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Moment of Defeat



A crowd of gangly pre-teens and tired looking parents watch as a boy—maybe 11 or 12—tries to coax himself onto a platform containing a trapdoor that is to drop him seven stories down the water park’s fastest tube. Ten long seconds pass as he stares at the ride’s entrance. Time feels frozen. People start to call out encouragement like, “Charge it bro!” and “Just do it!” He takes a tentative step onto the launch area and is rewarded with cheers from the crowd. An older woman who appears to be his mother says, “You got this Riley.” Riley’s trembling body, however, tells a different story and when he looks up at the crowd, his eyes are frantic. A cornered rabbit. Even my eight-year old son notices this and says, “That boy looks really scared.” I nod, fascinated by the spectacle, but also anxious for the boy. A bit overweight and already beginning his journey into acne, I suspect that Riley could use a win here.


After an agonizingly long moment and fueled by the crowd’s encouragement, Riley finally manages a second shaky step onto the platform. The crowd cheers louder. A strained smile forces its way onto his face and his eyes take on a new measure of courage. I think to myself, “He’s actually gonna do it. Good for him. He’ll be happy he did.”


The only slightly-older teen operating the slide steps over to the platform and, as he begins to shut the clear plastic lid enshrouding the launch zone, says his rehearsed line: “Keep your legs straight and cross your arms over your chest.” Riley, seemingly by reflex more than thought, suddenly thrusts an arm forward and blocks the lid from being shut. The attendant pauses dumfounded. Maybe this wasn’t in the training video he’d been forced to watch.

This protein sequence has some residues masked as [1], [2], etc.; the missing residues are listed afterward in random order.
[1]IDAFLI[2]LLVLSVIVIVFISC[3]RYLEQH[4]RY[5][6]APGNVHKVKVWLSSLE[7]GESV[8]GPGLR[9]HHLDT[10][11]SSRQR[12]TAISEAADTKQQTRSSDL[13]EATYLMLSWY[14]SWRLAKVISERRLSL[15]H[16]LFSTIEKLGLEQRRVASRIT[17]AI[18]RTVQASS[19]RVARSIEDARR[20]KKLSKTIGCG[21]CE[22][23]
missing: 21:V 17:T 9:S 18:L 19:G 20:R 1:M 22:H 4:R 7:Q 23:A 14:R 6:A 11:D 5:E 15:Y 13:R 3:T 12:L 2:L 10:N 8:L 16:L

Riley, in an effort to flee the launch zone, nearly trips and only barely keeps from slamming into several gawking girls. The crowd’s cheering transforms into jeers and laughter, the good-natured support abandoned at the sight of perceived weakness. A group of boys a couple years younger than Riley laugh the loudest. One calls out, “Hey, how old are you anyway?”


Riley, with a look of anguish on his face, rushes past them without responding and starts pushing his way through the crowd back down the seven flights of stairs. In a few seconds, he’s gone. His mom, who is next in line, steps onto the platform, but she seems oblivious to the attendant and upcoming ride. Her troubled eyes continue to scan the top of the stairs where her son disappeared. Moments later, a buzzer signals the launch and the hatch opens. In an instant, she’s gone.


As my son and I wait our turn, I wonder if I just witnessed one of those childhood events that sticks with a person—a rotten piece of meat spinning on a psychological rotisserie for decades to come. I wonder if Riley will lie awake at night, body tense, envisioning himself actually getting on the ride. Or, punching the little kid who’d mocked him. I think about my own iterations of childhood shame and pray that it won’t take Riley decades of mental health work to feel okay. That, perhaps, he’s a resilient kid who can genuinely let the experience go and build something strong from it.


I wonder if there’s some kind of lesson to be had in this moment of defeat. The moral of the story. I’d wanted it to end differently, for the scared boy to have braved the ride to the sound of a crowd chanting their support for his moment of victory. The stuff of Disney movies. I wanted to feel better about humanity. Instead, I feel hollow. Gray.

And, twenty-four hours later, as I write this story, I still wonder what the lesson is—or even why I feel compelled to share the experience. Though I doubt he’ll ever read this account, perhaps I write it because I want Riley to know that I witnessed what happened. That I understand how awful shame feels. That he’s not alone.

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